George Hart glhart at BERKELEY.EDU
Thu Oct 23 21:22:42 UTC 2008

It is perhaps worth remarking that the practice of suttee appears to  
be very old in South India.  There are poems in the Purananuru (1-3  
Cent CE) suggesting that a wife would take her own life (it is not  
specified how) and then her bones would join those of her husband in a  
pot.  Pots have been found dating to the first millennium BC that  
contain the bones of more than one person -- though as far as I know  
no one has looked to see if they evidence suttee.  There are two poems  
describing a widow going into a fire -- an event that came to be  
called tii kuLittal, "bathing in fire."  As far as I know, there is no  
word generally used in Tamil for such women, and I am not sure satii  
is used commonly in Sanskrit either.  George Hart

On Oct 23, 2008, at 12:08 PM, Tracy Coleman wrote:

> Indologists,
>     I'm curious to know when the Sanskrit term satI began to connote
> specifically the wife who enters her husband's funeral pyre.  In  
> studies I
> have glanced at recently, scholars employ the term satI in  
> discussing the
> controversial phenomenon of "wife-burning," but when I turn directly  
> to
> the Mahabharata and some puranas, for example, I don't see the  
> actual term
> satI used in this way.  That is, the instances I have reviewed in  
> these
> texts say (in various ways) that the wife "entered the fire," but the
> actual term satI doesn't appear in these contexts.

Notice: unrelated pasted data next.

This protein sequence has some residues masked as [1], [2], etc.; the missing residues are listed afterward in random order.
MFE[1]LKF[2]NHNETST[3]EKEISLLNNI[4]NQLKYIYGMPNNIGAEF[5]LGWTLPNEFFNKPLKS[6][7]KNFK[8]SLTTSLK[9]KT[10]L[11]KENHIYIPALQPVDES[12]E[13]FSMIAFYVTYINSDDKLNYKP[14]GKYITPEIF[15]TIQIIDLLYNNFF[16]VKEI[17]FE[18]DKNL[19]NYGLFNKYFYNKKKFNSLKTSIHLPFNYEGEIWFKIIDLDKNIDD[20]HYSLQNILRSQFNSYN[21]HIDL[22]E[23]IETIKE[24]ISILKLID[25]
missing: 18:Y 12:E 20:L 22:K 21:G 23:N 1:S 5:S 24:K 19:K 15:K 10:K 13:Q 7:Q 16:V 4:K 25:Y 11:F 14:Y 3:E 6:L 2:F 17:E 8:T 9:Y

>     In the MBh, for example, when Vasudeva renounces his life in grief
> for his sons, his wives join him on the pyre and go to their husband's
> world, just as some of Krishna's wives enter the fire, and some  
> enter the
> forest.  But none are called satI in these specific contexts.   
> Likewise in
> the Bhagavata Purana, when Krishna's and Balarama's wives enter the  
> fire
> after their husbands' deaths, they simply embrace their corpses and  
> enter
> the fire, without being called satI, though in the BhP, for example,
> Rukmini is elsewhere called satI -- the good woman exclusively  
> devoted to
> her husband etc.
>     Has anyone written a semantic history of the Sanskrit term  
> satI?  If
> not, can you point me to specific examples in the epics and puranas  
> when
> the term is used in this way?  I certainly haven't reviewed every
> appearance of the term, but the question has begun to puzzle me.
> Thanks for any help.
> Tracy Coleman
> Associate Professor
> Colorado College

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